Auckland Seafood Festival 2016 – double pass giveaway

2016 has started with a bang. Like just about everyone else, I have some dietary intentions for the year. I was feeling like were were eating too much red meat last year, but instead of saying, “I will eat less red meat” I’ve been saying, “I will eat more seafood”. The thinking is different, the end result is the same. So far in 2016, I have eaten yakitori scallops, whole grilled squid, salt pepper squid, herb-crusted pan-fried salmon, bagel with lox, yakitori salmon, mayo-cheese mussels, prawn pasta, Vietnamese pancake with pork and prawn, prawn fried rice, prawn and fish butter curry, fish tacos and a fish burger. Not bad considering we’re only 15 days in. Here’s to 2016 being a seafood-fuelled year and hopefully I’ll will cook or eat a seafood dish that I’ve never cooked or eaten before. With Auckland anniversary coming up, we can look forward to even more seafood at Auckland Seafood Festival. Running 5 sessions over 4 days at Halsey Wharf which is downtown between the Viaduct and North Wharf. Thanks to …

Baked Mayo-Cheese Mussels

We dined with friends at a local yakitori restaurant last week. Although one of our favourite restaurants in Auckland for their tasty morsels of individually selected skewers, it had been a long time since we had visited and it wasn’t quite the same. My favourite dish, scallops wrapped in bacon were disappointing this time and the other dish I was looking forward to (chicken hearts) was unavailable. They did however, have a special on the blackboard: 4 mussels for $5. These were baked, cheesy, creamy, a little sweet and very different to how I usually cook mussels (steamed with sauce added). I don’t know exactly what was in the dish but I figured there was mussels, cheese, mayo and perhaps something sweet for balance. Boom I wanted more. The Koala and I split a portion and 2 mussels each is just a tease. So when our Foodbox delivered a kilo of mussels yesterday, I took it as a sign from the universe that I should try and recreate it at home. This recipe is deceptively easy, very quick, and uses just …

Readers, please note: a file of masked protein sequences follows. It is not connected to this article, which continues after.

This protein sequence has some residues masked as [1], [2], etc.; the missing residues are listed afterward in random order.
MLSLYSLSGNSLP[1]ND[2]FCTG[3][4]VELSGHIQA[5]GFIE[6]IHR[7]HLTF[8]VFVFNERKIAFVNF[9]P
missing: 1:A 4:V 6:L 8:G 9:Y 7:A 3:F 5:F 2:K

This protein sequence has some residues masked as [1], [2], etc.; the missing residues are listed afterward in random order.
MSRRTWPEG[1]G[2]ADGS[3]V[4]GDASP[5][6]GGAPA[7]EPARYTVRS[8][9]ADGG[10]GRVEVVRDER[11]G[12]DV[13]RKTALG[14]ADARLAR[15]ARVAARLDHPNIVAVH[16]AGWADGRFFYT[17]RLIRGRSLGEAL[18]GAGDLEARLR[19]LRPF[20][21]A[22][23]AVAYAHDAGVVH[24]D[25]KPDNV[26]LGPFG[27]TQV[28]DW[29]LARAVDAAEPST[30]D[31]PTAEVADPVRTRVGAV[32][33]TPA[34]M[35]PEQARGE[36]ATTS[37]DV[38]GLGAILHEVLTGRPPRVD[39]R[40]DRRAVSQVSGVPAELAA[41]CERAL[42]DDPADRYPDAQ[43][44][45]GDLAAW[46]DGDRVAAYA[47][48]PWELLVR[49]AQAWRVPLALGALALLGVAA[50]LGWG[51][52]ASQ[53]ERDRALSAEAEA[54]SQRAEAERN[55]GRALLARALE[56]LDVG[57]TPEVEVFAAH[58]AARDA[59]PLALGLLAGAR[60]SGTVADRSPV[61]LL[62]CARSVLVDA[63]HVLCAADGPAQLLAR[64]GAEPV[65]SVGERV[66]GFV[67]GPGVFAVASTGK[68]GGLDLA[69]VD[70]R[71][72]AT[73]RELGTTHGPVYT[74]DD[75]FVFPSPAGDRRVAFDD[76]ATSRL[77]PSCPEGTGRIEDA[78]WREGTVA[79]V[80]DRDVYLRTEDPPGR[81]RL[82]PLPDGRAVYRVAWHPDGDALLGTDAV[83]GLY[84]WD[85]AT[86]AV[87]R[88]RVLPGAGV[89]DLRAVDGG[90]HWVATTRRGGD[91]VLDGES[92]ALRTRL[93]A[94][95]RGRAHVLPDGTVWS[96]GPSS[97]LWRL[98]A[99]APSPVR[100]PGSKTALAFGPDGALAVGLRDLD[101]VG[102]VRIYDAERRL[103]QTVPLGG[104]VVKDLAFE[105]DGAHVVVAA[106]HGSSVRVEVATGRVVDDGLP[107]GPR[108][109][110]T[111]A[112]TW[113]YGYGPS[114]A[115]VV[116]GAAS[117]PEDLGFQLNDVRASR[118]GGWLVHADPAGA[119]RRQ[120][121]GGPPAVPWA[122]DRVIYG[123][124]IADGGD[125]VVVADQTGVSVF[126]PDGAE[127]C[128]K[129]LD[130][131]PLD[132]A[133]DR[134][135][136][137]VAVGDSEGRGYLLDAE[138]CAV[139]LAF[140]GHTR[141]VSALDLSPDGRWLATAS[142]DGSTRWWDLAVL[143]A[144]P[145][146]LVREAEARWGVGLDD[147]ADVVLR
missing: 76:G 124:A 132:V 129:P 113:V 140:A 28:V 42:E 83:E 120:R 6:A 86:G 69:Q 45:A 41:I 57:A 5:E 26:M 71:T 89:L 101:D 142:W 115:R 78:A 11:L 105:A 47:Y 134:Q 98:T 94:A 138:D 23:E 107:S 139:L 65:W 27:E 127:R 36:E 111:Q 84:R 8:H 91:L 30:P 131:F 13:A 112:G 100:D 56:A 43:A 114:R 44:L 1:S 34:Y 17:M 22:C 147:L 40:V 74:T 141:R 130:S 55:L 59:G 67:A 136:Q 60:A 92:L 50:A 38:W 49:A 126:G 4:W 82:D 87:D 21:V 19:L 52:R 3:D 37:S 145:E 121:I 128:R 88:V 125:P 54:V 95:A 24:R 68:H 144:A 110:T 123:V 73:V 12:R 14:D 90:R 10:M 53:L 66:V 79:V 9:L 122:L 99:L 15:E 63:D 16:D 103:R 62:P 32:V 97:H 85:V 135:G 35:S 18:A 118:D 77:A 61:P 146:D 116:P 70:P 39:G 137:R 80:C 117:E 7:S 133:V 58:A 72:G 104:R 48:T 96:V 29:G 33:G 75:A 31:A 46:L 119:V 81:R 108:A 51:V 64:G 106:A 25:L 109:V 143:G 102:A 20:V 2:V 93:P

Diving into fish tacos

  Warning: May contain innuendos. I love fish tacos. I dream of staying near the coast in Mexico and gorging on fresh fish tacos every day. We’ve enjoyed tacos at home a few times, specifically pulled pork tacos so when we received some lovely fillets from our delivery last week, I figured it was time to explore the fish taco at home. I’d never made them before, but it seemed pretty straightforward to me. I just made up the process as I went along. The perfect fish taco has a good balance of fish, salad and condiments. I hate a dry taco. Saucy tacos FTW! My preference is soft shell tacos, specifically corn tortillas. I first tried Tio Pablo’s corn tortillas last year when I was going through a gluten free phase, but turns out, I prefer the flavour of corn tortillas over flour tortillas. I used tarakihi fillets, but any medium white fish will do. Snapper, red gurnard, or trevally would also be suitable. Other types of fish such as flounder, turbot or salmon would probably be amazing. Feel free …

Yakitori-Style Scallops and Bacon

    Warning: Food in this post may cause incoherant babbling and sighs/moans of agreement. Scallops wrapped in bacon make me weak in the knees. I always order them if I see them in a Japanese restaurant and The Koala is a big fan of them too. The ingredients are a bit expensive, but making them at home is far cheaper than eating them at a restaurant and you’ll probably get much more. Fresh vs. Frozen It’s no longer scallops season here, but not long ago my seafood guy was peddling some fat scallops from Nelson. Although they were frozen, I thought I’d give them a spin. While fresh scallops are always better, frozen scallops are better than none at all. If using frozen scallops, defrost overnight in the fridge and make sure you drain them very well because a lot of liquid will appear on thawing. Never thaw scallops in water as this affects the texture and flavour. I think I was supposed to receive a dozen scallops, but I actually got 14 scallops. I took …

Favourite Seafood Recipes

Summer in New Zealand is all about gorging on simply prepared seafood. This summer has been particularly seafood filled. Here is a collection of five my favourite seafood recipes. Just click on the images to view the recipes. Enjoy!   1. Steamed Garlic Prawns Super easy recipe for Steamed Garlic Prawns, a very popular dish at Kingsland’s Canton Cafe. Includes a handy guide to prawn sizing in New Zealand.   2. Pan Fried Flounder The most popular recipe on my blog by miles, this buttery golden pan fried flounder makes use of a whole flounder. You’ll need a flounder (or two) butter, more butter, flour, salt and pepper. 3. Raw Fish Salad I fell in love with Ika Mata (raw fish salad) in Rarotonga. Here’s my version of it using fresh tuna fillets, though you can also use any firm white fish. 4. Oysters Kilpatrick Oysters Kilpatrick are an easy crowd pleaser. Oystes, bacon, tasty sauce and cheese. What could go wrong? 5. All-in-one Seafood Stew I test out Adie McClelland’s all-in-one seafood stew from her …